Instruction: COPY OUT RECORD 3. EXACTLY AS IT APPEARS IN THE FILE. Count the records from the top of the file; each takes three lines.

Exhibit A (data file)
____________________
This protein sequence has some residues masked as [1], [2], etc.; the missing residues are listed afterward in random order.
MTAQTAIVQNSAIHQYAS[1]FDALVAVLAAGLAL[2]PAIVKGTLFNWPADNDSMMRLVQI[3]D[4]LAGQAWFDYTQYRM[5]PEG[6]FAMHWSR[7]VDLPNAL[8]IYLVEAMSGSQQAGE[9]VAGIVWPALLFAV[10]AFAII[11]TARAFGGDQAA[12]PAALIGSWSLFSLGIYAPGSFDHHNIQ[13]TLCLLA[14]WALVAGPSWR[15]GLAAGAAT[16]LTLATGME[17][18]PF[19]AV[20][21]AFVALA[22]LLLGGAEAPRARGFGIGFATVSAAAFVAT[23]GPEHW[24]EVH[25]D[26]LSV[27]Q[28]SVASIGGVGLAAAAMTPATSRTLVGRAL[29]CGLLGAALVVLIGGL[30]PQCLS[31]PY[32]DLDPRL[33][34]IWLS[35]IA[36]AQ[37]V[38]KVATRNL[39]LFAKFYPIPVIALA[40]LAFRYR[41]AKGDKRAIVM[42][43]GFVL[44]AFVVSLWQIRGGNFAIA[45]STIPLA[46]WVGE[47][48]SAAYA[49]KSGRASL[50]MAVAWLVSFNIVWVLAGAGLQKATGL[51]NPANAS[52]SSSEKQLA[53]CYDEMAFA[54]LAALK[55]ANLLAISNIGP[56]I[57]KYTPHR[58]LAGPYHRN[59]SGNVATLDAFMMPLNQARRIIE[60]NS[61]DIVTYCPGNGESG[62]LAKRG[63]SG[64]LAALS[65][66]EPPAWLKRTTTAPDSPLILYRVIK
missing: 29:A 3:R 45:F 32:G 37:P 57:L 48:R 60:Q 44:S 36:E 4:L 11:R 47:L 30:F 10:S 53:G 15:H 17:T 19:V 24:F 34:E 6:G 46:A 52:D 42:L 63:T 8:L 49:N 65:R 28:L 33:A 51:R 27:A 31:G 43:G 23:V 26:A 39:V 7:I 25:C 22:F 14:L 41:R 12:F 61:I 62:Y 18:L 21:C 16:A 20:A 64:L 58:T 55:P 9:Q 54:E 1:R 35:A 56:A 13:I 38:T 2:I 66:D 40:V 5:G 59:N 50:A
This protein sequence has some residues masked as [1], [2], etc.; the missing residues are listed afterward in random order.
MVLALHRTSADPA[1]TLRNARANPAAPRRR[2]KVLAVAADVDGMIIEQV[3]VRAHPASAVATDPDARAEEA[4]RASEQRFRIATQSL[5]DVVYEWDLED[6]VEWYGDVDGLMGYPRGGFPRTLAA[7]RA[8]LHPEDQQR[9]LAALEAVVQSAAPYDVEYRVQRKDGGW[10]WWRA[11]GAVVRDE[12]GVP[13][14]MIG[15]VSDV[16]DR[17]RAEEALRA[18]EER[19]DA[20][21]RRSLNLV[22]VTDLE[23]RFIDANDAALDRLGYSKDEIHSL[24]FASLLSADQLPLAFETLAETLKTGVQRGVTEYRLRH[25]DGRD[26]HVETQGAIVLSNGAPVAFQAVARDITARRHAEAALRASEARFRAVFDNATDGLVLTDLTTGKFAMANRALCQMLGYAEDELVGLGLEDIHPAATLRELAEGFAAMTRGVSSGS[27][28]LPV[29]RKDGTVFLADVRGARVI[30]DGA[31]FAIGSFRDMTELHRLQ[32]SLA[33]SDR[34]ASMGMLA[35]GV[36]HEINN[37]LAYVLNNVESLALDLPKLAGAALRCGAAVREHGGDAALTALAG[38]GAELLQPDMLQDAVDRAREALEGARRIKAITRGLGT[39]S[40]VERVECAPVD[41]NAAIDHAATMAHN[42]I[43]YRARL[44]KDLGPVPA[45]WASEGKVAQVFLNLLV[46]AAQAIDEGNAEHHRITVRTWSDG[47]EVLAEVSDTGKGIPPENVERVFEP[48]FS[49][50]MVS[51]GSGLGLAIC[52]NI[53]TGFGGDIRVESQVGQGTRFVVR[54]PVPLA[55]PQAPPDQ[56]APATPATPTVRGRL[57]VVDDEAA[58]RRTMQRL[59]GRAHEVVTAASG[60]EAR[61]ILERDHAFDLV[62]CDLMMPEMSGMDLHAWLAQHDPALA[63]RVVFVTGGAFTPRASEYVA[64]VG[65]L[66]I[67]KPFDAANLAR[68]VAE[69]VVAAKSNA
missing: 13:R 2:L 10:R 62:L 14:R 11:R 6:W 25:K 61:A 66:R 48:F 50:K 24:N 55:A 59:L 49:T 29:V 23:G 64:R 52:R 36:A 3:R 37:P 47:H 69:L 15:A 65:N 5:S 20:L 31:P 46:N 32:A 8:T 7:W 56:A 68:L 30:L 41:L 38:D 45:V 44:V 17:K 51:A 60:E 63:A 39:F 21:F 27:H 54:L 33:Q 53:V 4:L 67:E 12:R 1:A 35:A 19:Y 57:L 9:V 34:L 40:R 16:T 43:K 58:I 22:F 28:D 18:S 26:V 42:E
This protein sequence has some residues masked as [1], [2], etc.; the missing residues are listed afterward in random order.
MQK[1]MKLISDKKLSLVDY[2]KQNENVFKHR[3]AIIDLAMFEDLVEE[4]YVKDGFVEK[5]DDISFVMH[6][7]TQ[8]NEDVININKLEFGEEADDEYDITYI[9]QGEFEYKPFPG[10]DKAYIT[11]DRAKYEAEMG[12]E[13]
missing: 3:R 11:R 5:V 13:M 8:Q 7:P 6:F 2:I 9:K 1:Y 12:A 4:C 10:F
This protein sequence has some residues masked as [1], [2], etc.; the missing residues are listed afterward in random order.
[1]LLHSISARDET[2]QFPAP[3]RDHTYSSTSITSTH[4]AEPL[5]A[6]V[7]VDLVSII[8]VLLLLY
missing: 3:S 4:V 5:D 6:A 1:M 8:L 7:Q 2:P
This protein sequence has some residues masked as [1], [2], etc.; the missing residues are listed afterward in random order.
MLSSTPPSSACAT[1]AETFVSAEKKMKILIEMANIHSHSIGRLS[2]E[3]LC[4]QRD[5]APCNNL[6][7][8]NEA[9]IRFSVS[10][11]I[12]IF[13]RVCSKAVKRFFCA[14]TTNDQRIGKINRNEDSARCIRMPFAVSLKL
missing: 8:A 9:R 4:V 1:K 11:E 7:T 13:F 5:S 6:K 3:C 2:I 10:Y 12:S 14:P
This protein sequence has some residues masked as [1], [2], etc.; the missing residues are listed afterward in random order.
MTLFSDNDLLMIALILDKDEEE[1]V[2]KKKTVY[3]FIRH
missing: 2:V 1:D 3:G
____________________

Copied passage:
This protein sequence has some residues masked as [1], [2], etc.; the missing residues are listed afterward in random order.
MQK[1]MKLISDKKLSLVDY[2]KQNENVFKHR[3]AIIDLAMFEDLVEE[4]YVKDGFVEK[5]DDISFVMH[6][7]TQ[8]NEDVININKLEFGEEADDEYDITYI[9]QGEFEYKPFPG[10]DKAYIT[11]DRAKYEAEMG[12]E[13]
missing: 3:R 11:R 5:V 13:M 8:Q 7:P 6:F 2:I 9:K 1:Y 12:A 4:C 10:F